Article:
David Chapin, son of Charles and Theodosia, m. Miss Sparks ; 
had a son, Martin who d. without issue, and had 1 daughter. 

(717) 

Ariel Chapin, son of Phineas and Love Chapin, m. Harriet 
Sterling ; had 4 children ; she d.; he m. (2) Frances M. Bush; had 
3 children. Children — 

1502. ^Henry, m. Caroline T. Child. 

1503. ^Elisha S., m. Almira Bn-ant. 



100 SIXTH GENERATION. 

1504. ^ITarriet A., m. rjill)ert G. Granger; live in Chicago. 
Children — llenry C. and William. 

1505. ^Avis M., d. in infancy. 

1506. ^Andrew A., m. Sarah E. Hart ; his widow resides in 
Utica. Cl)ild's name — 1509. Alexander A. 

1507. ''Frances M.. m. Philyer Look ; have 3 children. 

1508. '^Velona H., m. William L. Ward ; is deceased ; having 
no children. 

(71S) 

PniNEAS CiiAPiN, son of Phineas and Love Cliapin, ni. Lucinda 
Martin. Phineas Chapin, Esq. resides in the village of Vandeusen- 
ville, Berkshire Co., Mass. Children — 

1510. ^Love. 1511. ^Ruth. 

1512. ^Frederick, d. ^Yithout issue. 

1513. '•Lucinda. 1514. ^Mary. 

1515. '^Theodore, m. Frances Rice of Wilbraham ; no issue. 

1516. 'Maria. 1517. ^Elizabeth. 

(720) 

Andrew Chapin, son of Phineas and Love Chapin, b. April 12, 
1795, m. Maria Farnam of Salsbury, Ct. Mr. Andrew Chapin d. 
Feb. 11, 1826. They have a son— 

1518. ^Edward, who is unra.; a resident Physician, Kings Co. 
Lunatic Asylum, New York. 

(721) 

Graham Ward Chapin, son of Phineas and Love Chapin, m. 
Caroline E. Holley ; he d. at Rochester, N . Y., Sept. 2, 1843. 
Graham Ward Chapin graduated at Yale College ; studied and 
commenced the practice of Law at Lyons, Wayne Co., N. Y.; was a 
Lawyer of good practice, and held some of the important offices of 
that district, such as State's Attorney, &c., and was Representative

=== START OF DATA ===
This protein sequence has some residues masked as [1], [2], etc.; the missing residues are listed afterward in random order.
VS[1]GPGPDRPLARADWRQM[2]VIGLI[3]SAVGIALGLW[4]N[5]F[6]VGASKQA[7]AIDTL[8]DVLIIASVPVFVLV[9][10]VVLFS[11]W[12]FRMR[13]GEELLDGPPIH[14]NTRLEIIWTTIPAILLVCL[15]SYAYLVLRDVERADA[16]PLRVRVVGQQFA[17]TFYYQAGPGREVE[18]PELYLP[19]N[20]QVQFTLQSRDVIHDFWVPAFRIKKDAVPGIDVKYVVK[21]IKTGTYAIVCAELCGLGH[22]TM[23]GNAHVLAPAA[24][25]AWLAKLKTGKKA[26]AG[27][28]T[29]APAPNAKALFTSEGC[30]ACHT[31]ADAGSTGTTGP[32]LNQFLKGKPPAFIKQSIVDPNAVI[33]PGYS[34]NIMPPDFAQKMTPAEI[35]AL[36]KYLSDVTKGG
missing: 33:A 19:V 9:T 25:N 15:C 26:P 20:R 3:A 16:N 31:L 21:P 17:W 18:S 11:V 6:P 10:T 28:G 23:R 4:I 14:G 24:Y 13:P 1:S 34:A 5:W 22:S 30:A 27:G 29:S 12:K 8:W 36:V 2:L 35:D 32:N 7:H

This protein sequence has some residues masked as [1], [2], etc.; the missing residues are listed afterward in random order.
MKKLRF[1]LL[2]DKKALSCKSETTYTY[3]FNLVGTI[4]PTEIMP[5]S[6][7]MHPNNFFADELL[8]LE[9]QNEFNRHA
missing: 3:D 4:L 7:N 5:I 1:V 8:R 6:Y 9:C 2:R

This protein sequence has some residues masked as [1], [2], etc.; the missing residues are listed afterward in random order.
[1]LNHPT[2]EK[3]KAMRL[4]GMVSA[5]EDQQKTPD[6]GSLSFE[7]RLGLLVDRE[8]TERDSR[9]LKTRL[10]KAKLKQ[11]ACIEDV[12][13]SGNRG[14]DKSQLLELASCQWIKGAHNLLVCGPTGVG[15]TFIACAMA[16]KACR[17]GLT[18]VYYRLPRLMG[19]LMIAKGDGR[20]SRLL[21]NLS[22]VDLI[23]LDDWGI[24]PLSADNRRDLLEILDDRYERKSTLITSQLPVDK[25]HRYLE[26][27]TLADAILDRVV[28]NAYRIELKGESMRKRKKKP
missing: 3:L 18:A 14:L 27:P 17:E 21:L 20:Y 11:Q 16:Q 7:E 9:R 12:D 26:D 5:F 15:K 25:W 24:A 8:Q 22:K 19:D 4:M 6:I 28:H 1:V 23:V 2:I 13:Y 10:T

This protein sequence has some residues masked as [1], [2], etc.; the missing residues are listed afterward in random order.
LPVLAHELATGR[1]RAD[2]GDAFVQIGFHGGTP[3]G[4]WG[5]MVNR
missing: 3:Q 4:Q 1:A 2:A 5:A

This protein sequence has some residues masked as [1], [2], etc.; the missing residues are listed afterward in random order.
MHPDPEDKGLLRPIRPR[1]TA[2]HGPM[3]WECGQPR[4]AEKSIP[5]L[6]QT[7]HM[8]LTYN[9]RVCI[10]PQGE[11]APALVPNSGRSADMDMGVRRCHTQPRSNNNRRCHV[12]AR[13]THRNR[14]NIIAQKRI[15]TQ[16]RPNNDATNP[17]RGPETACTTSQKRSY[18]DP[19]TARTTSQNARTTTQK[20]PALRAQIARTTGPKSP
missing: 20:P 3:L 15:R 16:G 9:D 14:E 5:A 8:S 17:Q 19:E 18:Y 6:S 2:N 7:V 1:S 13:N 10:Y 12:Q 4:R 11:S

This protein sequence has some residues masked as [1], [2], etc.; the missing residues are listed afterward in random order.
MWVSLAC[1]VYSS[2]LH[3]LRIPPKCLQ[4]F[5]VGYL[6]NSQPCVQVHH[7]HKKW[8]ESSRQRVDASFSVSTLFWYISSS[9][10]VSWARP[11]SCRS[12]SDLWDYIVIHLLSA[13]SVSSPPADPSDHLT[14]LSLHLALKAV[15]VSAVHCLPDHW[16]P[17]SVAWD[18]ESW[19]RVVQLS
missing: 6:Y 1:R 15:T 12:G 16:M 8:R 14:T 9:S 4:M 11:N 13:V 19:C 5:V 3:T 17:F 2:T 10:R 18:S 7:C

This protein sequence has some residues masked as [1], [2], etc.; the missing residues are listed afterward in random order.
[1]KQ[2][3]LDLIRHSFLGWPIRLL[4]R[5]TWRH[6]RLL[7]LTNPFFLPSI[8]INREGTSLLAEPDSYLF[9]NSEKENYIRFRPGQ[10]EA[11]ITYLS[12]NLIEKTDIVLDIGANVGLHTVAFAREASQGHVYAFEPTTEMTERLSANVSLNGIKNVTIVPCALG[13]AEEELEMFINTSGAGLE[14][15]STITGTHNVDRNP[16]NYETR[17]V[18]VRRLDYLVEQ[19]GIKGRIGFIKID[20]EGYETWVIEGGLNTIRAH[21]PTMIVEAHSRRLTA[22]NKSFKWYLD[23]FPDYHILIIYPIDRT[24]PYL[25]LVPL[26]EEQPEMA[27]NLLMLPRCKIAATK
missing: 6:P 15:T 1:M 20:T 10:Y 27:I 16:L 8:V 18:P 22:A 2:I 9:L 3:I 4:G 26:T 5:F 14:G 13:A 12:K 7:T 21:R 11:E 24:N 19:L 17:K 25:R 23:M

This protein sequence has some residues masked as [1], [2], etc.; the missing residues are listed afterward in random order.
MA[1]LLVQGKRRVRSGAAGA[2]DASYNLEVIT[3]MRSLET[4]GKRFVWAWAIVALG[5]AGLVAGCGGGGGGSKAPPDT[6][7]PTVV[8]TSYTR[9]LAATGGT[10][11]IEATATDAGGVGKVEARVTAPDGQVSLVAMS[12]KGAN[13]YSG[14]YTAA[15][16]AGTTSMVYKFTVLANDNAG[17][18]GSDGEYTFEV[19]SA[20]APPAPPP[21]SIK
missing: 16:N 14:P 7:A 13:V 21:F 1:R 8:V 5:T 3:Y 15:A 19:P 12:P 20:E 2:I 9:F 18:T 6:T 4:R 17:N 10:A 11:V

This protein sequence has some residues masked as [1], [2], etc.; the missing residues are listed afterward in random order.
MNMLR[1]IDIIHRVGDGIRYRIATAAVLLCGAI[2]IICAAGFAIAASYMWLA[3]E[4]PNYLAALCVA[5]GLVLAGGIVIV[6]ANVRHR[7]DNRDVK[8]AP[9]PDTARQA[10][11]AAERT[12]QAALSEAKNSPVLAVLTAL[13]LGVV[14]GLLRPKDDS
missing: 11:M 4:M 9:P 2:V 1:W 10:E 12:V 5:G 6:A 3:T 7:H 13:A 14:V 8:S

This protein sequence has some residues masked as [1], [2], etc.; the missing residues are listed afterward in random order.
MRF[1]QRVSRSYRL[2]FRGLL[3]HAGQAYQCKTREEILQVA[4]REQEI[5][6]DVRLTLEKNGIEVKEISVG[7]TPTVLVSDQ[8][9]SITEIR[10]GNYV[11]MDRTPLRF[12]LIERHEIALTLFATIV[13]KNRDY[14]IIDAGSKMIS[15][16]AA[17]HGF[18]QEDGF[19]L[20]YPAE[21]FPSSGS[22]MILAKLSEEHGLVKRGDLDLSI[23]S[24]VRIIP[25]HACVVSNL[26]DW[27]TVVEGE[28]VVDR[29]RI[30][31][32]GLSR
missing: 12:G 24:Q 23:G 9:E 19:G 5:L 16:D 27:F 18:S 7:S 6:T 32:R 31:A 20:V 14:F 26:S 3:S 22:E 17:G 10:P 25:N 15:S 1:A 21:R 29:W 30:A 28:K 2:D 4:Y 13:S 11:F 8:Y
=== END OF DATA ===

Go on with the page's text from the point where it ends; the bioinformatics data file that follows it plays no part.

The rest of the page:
in Congress from that district for one term. He afterwards removed, 
and established a law office at Rochester. His wife was the daugh- 
ter of the Hon. Myron Holley, who was the active Commissioner for 
the building of the Erie Canal. Children — 

1519. ^Caroline. 

1520. ^Graham, lives in Adrian, Mich. 

1521. ^Hollev, is m., and lives in N. Y. 

1522. ^Cornelia. 1523. ^Harriet. 

1524. ^Beaumont, d. at Rochester. 

1525. ■^Eusjuene, lives in Adrian, Mich. 



SIXTH GENERATION. 101 

(731) 

Oliver Colton Chapin, son of Heman and Electa, b. April 29, 
1811 ; m. Feb. 24, 1842, Frances Mary Smith. Ees., East Bloom- 
field, K. Y. Children— 

1526. iFrank Smith, b. April 21, 1843. 

1527. 2Harry Griswold, b. July 18, 1849. 

1528. sjulia Electa, b. Jan. 12, 1852. 

1529. Charles, b. Sept. 24, 1856. 

(732) 

Charles Heman Chapin, son of Heman and Electa, b. March 22, 
1822 ; m, Dec. 15, 1842, Abby W. Clark. One child, b. 1849. It 
is supposed Charles H. has gone to Kansas. 

(754) 

Oliver Chapin, son of Oliver and Lois Chapin, m. Olive Bush 
of Enfield, Ct. Mr. Oliver Chapin was a farmer, and d.Feb. 9, 1852, 
ae. 76. Children— 

1530. Chloe, m. Eli Stephenson; have 4 sons; reside in Canada 
or Ohio. 

1531. ^Oral, m. Mather Keyes, by whom she had 2 children ; he 
dying, she m. Dr. Otis Goodman of South Hadley Falls. 

1532. ^Bathsheba, m. Henry B. Rogers ; 2 children. 

1533. -^Caleb Strong, m. Sarah A. Ingalls ; 6 children — 4 living. 

1534. ^Harriet, m, Edwin Bartlett ; 2 children. 

1535. ''Mary, m. Mr. Shepherd ; 3 children ; he dying, she m. 
Mr. Brown ; 2 children. 

1536. ■'Eliza, m. Mr. Peabody ; afterwards, m. Mr. Castle. 

1537. ^Emeline, ra. Samuel Perrey of New Haven ; 6 children. 

1538. 9]\[aria, m. David Butterfield ; 3 children living, 3 died. 
Reside at Chicopee Falls, Mass. 

1539. ^"Oliver, suppose unm.; when last heard from was at New 
Orleans ; is or has been Agent of a Steamboat on the Mississippi 
River. 

Several of Mr. Chapin's daughters reside in Ohio. 

(759) 
James Chapin, son of Capt. Israel and Chloe, b. June 22, 1793 ; 
had 3 wives. His 3d wife was Caroline, daughter of Stephen Hitch- 
cock and granddaughter of Paul Chapio. Mr. James Chapin d. 
Jan. 9, 1853. Res., Springfield ; farmer. . Widow Caroline Chapin 
m. Feb. 20, 1856, Rev. Dargo B. Jones. 



102 SIXTH GENERATION. 

(7G2) 

Daniel Chapin, son of Capt. Israel and Chloe, b. Jan. 10, 1797 ; 
m. Mercy Cooper of West Springfield. Res., Springfield ; farmer. 
Mr. Chapin d. Jan. 3, 1851. One child — 

1540. ^Emerson. 

(766) 

Giles Chapin, son of Judah and Abigail, ni. June 19, 1815,